There is rationality “from” a premise (I intuit I should skip a party, so it’s rational to not attend), but then there is also rationally “considering” a premise (I intuit I should skip a party, so then it’s rational for me to consider the reasons for why I should not attend). In the first example, my rationality follows the lead of nonrationality without question, while in the second example my nonrational intuition leads to me considering the intuition and searching for further justification in its favor or against it. In the first example, I’m at risk of “autonomous nonrationality,” while in the second example, if I outright dismiss my intuition as “irrational,” then I am at risk of “autonomous rationality.” An intuition should be taken seriously, but it also shouldn’t be treated as infallible, as rationality should be honored, but not considered the sole arbitrator of truth. Of course, we might want to believe that intuition and rationality are infallible, because if not we must constantly and actively think about their relationship and how they might “dialectically” inform one another without replacing one another. To practice this means we must practice a life of the mind, and that is not something we naturally enjoy.

Hegel sees people claiming they have knowledge of x or y without a process of “conceptual meditation” to validate their claim: because they “know it,” it is thus. They do not need to rationally justify themselves; they simply have to intuit and stick to what they intuit. Hegel sees this as very dangerous, and a society which accepts this way of thinking will have no time for philosophy, especially if philosophy cannot clearly define its role independent of science (as Hegel attempts to show of philosophy in Science of Logic). And where philosophy is lost, we will fail to “conceptually mediate” ourselves, which will lead to profound individual and social problems.


Rationality is dangerous when “autonomous,” but at least rationality is able to ask questions about rationality. Rationality can arrive at “meta-rationality” in which it self-references itself, and in so doing rationality might realize “the incompleteness of rationality,” at which point it can move into “nonrationality” rationally. However, intuition which is moralized as “all we need” is particularly dangerous, because “meta-intuition” is not possible. Intuition cannot intuit about itself, and furthermore it places the subjects of its knowledge in an “apophatic space” which cannot be reached. In fact, to try to rationally understand the intuition is to risk ruining the intuition, and it can then be moralized that we don’t try to “understand” the intuition, but instead just accept it. Other people are similarly supposed to accept and respect the intuition; if not, they “don’t get it.”

For those who stress intuition, “conceptual meditation” is often seen not as an expression of rationality but rationalism, which is to say rationality is mostly useless. It is better to intuit, for intuition is not so prone to rationalization as is reason, and it also seems to suggest “a higher form of consciousness” which is above simple processes of thinking. In this, we can see how intuition places itself “above” (dirty) rationality, and also how it cannot be questioned, which is to say intuition is made remarkably powerful. And herein lies the danger…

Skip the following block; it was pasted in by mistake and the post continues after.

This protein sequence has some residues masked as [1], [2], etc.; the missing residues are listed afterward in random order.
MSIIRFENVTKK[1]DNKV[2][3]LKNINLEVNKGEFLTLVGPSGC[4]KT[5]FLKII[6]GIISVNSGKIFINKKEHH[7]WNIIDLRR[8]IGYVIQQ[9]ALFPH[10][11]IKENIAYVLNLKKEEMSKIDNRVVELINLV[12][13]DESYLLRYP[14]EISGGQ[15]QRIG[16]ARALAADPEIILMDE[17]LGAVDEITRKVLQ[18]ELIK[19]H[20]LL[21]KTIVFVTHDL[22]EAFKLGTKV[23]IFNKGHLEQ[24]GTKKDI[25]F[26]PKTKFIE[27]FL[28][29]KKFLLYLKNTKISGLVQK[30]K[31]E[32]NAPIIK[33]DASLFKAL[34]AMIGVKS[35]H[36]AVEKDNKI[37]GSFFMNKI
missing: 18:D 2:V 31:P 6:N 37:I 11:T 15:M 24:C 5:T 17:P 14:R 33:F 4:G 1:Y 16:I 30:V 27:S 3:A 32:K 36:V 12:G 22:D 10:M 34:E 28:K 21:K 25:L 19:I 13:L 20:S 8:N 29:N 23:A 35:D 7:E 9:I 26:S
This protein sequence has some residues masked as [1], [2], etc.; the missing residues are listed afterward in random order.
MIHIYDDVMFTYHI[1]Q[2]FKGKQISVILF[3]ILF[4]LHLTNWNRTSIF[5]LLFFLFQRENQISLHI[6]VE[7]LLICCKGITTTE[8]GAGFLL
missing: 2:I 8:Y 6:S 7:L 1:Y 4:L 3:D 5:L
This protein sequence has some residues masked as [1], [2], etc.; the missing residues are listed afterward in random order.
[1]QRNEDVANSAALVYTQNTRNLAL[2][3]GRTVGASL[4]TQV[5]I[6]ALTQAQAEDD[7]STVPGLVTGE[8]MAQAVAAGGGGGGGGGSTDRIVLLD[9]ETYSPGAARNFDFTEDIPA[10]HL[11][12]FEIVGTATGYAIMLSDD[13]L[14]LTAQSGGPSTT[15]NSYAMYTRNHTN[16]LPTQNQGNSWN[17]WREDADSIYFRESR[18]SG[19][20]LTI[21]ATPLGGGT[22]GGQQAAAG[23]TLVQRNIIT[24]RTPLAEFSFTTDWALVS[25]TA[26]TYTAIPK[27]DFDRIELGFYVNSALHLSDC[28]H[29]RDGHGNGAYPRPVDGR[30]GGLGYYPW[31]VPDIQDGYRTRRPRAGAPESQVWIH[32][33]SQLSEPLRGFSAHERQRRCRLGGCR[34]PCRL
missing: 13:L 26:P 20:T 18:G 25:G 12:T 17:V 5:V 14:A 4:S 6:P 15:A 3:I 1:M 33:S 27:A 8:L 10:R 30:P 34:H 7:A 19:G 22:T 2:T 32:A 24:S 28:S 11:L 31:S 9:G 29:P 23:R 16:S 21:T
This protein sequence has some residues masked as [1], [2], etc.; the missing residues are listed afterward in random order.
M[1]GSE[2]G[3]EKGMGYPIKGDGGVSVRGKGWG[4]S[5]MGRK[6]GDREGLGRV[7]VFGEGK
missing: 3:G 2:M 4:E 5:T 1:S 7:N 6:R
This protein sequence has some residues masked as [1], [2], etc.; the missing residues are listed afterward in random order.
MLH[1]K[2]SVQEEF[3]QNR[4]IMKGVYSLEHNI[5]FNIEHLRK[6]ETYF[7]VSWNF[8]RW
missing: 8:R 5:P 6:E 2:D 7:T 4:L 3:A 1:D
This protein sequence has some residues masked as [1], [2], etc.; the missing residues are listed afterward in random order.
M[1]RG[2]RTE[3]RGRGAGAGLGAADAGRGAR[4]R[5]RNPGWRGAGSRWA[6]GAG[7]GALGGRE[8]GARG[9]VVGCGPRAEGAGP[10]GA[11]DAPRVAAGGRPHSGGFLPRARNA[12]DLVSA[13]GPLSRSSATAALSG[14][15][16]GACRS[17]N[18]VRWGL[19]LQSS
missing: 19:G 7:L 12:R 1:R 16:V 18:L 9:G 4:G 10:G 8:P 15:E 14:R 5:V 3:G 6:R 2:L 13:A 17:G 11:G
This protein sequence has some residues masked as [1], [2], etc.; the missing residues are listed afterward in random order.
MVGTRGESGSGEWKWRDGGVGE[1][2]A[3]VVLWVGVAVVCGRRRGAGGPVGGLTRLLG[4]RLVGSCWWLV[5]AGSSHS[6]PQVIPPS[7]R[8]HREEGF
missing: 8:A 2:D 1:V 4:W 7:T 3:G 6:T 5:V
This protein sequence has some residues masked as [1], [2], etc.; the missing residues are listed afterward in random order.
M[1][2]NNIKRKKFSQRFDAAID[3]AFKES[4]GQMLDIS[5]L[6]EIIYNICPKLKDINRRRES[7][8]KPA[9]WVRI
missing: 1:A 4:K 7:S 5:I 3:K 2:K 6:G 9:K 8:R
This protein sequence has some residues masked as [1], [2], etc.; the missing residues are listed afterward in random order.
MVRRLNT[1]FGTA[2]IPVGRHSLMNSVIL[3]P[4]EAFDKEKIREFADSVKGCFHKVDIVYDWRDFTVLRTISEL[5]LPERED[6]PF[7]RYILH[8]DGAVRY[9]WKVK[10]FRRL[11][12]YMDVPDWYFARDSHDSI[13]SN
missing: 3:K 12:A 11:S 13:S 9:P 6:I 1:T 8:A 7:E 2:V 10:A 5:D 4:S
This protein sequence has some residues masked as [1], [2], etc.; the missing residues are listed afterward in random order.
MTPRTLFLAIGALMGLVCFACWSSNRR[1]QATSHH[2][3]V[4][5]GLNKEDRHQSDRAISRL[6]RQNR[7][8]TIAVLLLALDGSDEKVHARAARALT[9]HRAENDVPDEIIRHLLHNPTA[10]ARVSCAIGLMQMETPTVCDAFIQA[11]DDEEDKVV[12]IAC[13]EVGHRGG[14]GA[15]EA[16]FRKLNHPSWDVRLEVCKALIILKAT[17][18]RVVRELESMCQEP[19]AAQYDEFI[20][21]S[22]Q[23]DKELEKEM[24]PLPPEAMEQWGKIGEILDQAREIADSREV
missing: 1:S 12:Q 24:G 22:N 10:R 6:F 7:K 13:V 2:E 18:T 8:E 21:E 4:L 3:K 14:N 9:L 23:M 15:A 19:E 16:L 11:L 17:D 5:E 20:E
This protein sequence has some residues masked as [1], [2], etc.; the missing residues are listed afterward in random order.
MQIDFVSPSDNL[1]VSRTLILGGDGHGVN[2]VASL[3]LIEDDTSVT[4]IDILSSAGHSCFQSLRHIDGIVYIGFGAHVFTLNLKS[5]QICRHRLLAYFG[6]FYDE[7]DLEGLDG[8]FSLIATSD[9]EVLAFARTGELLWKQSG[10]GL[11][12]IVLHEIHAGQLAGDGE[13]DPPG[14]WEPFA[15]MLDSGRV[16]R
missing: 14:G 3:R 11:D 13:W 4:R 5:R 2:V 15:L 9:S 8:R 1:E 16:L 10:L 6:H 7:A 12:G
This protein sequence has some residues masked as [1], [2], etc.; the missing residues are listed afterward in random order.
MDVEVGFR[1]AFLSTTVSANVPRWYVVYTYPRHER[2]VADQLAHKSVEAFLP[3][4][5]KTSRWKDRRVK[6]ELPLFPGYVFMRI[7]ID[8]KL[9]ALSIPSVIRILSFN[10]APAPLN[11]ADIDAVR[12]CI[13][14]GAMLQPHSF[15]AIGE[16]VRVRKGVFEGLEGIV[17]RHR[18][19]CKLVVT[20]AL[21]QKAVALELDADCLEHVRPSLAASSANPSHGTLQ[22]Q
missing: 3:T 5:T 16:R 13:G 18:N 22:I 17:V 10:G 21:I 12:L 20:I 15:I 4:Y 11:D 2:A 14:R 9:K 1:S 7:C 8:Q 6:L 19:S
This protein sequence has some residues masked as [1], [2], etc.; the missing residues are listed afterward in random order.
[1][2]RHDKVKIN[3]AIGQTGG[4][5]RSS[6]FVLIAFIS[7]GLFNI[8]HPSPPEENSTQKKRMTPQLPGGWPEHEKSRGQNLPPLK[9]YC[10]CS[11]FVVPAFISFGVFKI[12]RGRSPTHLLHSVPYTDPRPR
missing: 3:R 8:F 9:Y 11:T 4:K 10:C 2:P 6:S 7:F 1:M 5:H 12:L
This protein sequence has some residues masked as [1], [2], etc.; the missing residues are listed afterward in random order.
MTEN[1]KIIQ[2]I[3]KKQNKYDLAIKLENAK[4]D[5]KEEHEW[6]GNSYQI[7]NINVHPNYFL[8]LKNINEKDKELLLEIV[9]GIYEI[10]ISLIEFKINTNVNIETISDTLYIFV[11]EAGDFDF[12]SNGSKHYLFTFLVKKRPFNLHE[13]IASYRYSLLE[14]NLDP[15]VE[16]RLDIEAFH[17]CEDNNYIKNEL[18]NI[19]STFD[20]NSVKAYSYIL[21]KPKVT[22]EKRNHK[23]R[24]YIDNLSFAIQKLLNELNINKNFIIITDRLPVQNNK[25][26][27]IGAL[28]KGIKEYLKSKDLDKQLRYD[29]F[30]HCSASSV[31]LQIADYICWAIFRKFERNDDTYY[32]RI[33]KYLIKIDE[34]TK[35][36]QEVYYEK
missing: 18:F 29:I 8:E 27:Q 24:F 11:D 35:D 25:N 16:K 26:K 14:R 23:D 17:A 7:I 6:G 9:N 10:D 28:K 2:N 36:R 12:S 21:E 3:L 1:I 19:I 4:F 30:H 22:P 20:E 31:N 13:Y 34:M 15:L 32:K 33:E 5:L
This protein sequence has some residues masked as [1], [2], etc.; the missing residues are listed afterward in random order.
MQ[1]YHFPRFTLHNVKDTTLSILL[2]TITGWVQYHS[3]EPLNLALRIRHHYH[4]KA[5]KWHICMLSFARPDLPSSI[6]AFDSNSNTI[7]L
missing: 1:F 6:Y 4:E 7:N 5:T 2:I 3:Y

“Autonomous rationality” creates a world in which everything that cannot be justified in terms of rationality is deconstructed and destroyed, but in “autonomous nonrationality,” say where intuition is king, everything which questions intuition is automatically wrong, and anyone who seeks to “conceptually meditate” intuition or have it justify itself can be framed as “below” the special knowledge found in intuition. If we don’t “just know,” we’re not in “the in-crowd,” and thus can be treated as an outsider. Those with the power of intuition (or some secret connection with Divinity) are not obligated to explain themselves, and they cannot be argued out of their position. After all, argument is “conceptual meditation.”

In this way, intuition is powerfully prone to “enclose itself” while at the same time framing itself as special and powerful in that enclosure. “Autonomous rationality” can do the same by enclosing itself in its own “internally consistent system” of logic and ideology, which means what is “autonomous” is at risk of ending up in a prison of its own making. Hegel understood this danger regarding both rationality and nonrationality (in critiquing intuition), and he proposes “the dialectic” to deal with this great totalizing terror. Rationality and nonrationality, “conceptual meditation” and intuition, etc., must relate dialectically, one never entirely replacing the other. Where there is an “autonomous force,” there is danger and totality.


“Autonomous nonrationality,” which I do think often manifests in the form of intuition, presents itself as receiving insight from an apophatic God which cannot ultimately be accessed through “conceptual meditation.” We cannot reason our way to God, but God can speak to us, and at this point all we can do is trust in what God said — or else we risk damnation. Similarly, the Enlightenment gave us a world where rationality was practically God, and what could not rationally justify itself was thus deconstructed. The dialectic helps check and balance both rationality and nonrationality, and hence why I am personally concerned about what seems to me to be an “autonomous nonrationality” lurking in Deleuze — but that is another topic for another time.